1. Our primary impact will be by supplying the UK knowledge economy with skilled multidisciplinary researchers, equipped with the technical and transferable skills to establish the UK as pre-eminent in topology-based future technologies. The training they receive will make them proficient in the demands of the translation of academic science (with a broad background in condensed matter physics, materials science and applied electromagnetics) to industry, with direct experience from internship and industry engagement days. With their exposure to both theoretical research (including modelling and big data-driven problems) and experimental practice, our graduates will be ideally equipped to tackle research challenges of the future and communicate to a broad audience, ready to lead teams made up of diverse specialised components. The potential impact of our researchers will be enhanced by a broad programme of transferable skills, focusing on innovation, entrepreneurship and responsible research. Beneficiaries here will include the students themselves as they embark on future careers intertwining academic research and industry, as well as the other sectors listed below.

2. The research undertaken by students in the CDT will have impact on the future direction of topological science. Related disciplines, including physics, materials science, mathematics, and information technology will benefit from the cross-disciplinary fertilisation it will enable. The CDT will not only provide an interface between research in physical sciences and engineering, but also provide a route for academia to interact effectively with industry. This will help organise researchers from different disciplines to collaborate around the needs of future technology to design materials based on topological properties.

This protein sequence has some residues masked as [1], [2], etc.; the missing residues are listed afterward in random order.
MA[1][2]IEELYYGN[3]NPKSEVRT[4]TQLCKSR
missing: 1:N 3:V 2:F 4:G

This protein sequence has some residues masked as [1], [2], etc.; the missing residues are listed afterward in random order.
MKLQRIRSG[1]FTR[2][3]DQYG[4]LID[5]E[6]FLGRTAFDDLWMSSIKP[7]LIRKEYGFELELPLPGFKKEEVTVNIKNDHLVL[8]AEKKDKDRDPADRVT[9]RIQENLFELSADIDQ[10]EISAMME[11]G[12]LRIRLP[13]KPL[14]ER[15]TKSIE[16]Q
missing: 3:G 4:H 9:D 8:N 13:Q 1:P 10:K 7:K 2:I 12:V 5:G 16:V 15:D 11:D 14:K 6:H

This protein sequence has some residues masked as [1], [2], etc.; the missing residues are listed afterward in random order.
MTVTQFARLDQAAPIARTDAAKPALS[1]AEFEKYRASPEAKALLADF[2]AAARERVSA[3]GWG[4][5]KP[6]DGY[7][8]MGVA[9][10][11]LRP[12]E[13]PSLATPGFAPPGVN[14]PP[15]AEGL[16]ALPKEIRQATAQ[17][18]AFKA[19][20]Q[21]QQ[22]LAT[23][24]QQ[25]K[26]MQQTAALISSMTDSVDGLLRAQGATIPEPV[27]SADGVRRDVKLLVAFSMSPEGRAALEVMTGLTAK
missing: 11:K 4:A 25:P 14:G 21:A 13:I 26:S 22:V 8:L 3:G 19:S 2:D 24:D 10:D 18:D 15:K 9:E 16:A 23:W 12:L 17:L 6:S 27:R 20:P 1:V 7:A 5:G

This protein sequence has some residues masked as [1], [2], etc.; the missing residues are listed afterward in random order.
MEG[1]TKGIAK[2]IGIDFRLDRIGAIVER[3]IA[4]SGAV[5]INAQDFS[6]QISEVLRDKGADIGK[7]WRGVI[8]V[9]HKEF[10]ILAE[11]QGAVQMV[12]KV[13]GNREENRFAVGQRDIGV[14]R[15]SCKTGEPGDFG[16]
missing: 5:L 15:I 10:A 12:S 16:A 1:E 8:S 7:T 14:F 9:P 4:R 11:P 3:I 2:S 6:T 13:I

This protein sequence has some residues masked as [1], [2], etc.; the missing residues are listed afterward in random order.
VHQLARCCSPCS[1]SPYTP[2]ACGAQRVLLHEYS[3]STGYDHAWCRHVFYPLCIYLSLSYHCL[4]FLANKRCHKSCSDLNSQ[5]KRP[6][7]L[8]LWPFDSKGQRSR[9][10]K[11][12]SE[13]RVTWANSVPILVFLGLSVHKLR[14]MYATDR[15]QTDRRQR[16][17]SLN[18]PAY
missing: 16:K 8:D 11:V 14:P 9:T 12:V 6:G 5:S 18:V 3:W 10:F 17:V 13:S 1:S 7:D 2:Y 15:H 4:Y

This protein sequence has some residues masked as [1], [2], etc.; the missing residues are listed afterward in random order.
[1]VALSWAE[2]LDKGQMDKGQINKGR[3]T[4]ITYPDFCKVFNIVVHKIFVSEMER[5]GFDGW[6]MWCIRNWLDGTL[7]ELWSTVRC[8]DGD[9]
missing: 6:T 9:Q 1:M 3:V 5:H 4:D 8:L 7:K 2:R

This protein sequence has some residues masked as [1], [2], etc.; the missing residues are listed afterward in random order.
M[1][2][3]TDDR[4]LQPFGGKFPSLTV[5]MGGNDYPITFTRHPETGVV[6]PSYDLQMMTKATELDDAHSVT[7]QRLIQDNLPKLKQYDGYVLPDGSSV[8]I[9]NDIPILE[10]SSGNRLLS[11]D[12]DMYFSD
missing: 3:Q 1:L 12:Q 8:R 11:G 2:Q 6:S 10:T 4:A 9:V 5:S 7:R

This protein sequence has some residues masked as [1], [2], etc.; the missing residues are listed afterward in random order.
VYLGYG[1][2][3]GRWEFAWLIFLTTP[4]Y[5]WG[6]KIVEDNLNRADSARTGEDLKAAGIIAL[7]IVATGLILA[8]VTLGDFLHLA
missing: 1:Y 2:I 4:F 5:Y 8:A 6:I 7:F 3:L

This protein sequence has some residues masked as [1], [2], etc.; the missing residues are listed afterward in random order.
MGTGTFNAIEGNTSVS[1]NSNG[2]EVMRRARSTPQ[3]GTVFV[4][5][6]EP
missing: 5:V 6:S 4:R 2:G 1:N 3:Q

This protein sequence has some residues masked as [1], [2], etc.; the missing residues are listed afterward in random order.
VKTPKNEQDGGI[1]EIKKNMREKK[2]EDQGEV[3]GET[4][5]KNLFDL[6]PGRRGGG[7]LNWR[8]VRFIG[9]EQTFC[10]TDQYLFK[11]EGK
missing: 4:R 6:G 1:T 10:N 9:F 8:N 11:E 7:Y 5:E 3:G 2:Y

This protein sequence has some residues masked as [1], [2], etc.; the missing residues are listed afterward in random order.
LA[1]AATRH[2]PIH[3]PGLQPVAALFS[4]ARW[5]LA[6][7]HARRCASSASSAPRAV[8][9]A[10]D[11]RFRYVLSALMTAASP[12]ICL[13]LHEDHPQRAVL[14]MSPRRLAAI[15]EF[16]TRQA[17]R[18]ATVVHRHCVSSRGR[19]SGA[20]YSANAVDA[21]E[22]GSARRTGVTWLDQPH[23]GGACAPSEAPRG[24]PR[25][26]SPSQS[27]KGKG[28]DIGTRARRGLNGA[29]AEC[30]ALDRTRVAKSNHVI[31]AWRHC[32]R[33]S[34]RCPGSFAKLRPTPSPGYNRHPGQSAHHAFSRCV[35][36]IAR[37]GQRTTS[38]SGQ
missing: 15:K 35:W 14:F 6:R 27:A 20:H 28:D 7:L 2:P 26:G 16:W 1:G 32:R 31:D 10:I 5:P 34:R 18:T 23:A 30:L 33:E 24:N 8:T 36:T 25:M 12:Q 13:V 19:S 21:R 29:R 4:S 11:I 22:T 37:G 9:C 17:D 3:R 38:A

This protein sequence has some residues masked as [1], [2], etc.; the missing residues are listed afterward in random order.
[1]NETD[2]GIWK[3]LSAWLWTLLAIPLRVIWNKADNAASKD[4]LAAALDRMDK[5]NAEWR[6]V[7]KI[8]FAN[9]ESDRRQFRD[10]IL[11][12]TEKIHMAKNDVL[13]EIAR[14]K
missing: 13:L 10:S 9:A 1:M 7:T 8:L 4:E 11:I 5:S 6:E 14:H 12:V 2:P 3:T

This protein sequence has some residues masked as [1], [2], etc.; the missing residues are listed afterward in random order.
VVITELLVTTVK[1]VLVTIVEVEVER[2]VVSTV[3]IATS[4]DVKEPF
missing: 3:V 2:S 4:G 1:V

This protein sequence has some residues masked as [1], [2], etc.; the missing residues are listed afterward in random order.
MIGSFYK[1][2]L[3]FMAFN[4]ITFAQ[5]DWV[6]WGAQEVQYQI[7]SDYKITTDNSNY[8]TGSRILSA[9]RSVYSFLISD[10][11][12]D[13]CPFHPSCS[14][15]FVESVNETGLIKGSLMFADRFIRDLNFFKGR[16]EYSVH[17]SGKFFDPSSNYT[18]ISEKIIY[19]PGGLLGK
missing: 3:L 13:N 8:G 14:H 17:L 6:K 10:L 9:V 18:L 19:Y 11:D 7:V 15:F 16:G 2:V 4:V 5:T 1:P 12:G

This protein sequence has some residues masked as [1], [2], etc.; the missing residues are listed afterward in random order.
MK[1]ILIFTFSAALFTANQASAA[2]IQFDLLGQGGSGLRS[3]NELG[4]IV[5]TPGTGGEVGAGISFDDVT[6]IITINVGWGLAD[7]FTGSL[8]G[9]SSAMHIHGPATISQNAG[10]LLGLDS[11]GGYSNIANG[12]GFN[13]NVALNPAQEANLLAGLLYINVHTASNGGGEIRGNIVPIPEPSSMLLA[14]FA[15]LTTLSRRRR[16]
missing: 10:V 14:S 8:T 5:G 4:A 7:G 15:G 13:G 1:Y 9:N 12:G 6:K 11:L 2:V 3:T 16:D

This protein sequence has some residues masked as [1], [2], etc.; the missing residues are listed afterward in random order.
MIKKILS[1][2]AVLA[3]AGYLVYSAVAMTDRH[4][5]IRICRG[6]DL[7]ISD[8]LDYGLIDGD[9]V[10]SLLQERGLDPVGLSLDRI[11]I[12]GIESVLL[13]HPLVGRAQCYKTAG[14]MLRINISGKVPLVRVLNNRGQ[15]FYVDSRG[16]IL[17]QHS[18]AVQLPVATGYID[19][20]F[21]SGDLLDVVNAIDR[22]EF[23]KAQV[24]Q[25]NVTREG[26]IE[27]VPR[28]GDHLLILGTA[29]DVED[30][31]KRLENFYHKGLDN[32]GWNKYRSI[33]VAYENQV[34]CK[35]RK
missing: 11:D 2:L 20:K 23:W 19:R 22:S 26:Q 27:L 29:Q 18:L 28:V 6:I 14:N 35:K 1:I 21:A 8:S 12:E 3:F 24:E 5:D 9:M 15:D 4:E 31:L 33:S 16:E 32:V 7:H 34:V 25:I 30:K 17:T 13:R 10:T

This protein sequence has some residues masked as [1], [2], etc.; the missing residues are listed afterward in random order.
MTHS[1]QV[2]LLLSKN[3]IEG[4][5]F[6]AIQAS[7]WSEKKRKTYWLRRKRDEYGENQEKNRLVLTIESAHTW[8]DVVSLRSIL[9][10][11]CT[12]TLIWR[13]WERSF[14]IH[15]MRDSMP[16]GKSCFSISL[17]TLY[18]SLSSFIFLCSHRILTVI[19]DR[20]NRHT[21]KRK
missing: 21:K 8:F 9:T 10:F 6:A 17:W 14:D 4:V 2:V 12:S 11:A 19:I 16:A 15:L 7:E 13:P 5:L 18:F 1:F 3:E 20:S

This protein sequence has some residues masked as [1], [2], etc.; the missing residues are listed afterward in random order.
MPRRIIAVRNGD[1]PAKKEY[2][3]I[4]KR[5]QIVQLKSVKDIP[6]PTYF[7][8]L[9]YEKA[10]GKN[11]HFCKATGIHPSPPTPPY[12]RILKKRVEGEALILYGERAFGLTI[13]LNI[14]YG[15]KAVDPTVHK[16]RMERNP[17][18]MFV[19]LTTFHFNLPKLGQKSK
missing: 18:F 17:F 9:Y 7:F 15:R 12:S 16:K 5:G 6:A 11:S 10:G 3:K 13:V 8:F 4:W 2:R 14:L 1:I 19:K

3. Our research will enable industries to set the direction of topological research around the needs of commercial research and development, leading to wealth generation for the UK, and to influence the mindset of the next generation of future technologists. Specifically, topological design has the promise to revolutionise devices and materials relevant to communications, microwave and terahertz technologies, optical information processing, manufacturing, and cybersecurity. Through partnership with organisations from the wider knowledge sector, we will deepen the relationship between academic research and disciplines including IP law and scientific software development.

4. Our CDT will also have impact on the wider academic community. New specialist courses and training in transferable skills will be developed utilising cutting-edge multimedia technologies. Our international research collaborators, including prominent global laboratories, will benefit from placements and research visits of the CDT students. Our interdisciplinary research, combining the needs of academia and industry will be an exemplar of the effectiveness of the CDT model on an international stage.

5. The wider community will benefit from our organised public engagement activities. These will include direct interaction activities, such as demonstrating at the Birmingham Thinktank Science Centre, the Royal Society Summer Exhibition, local schools and community centres.

Publications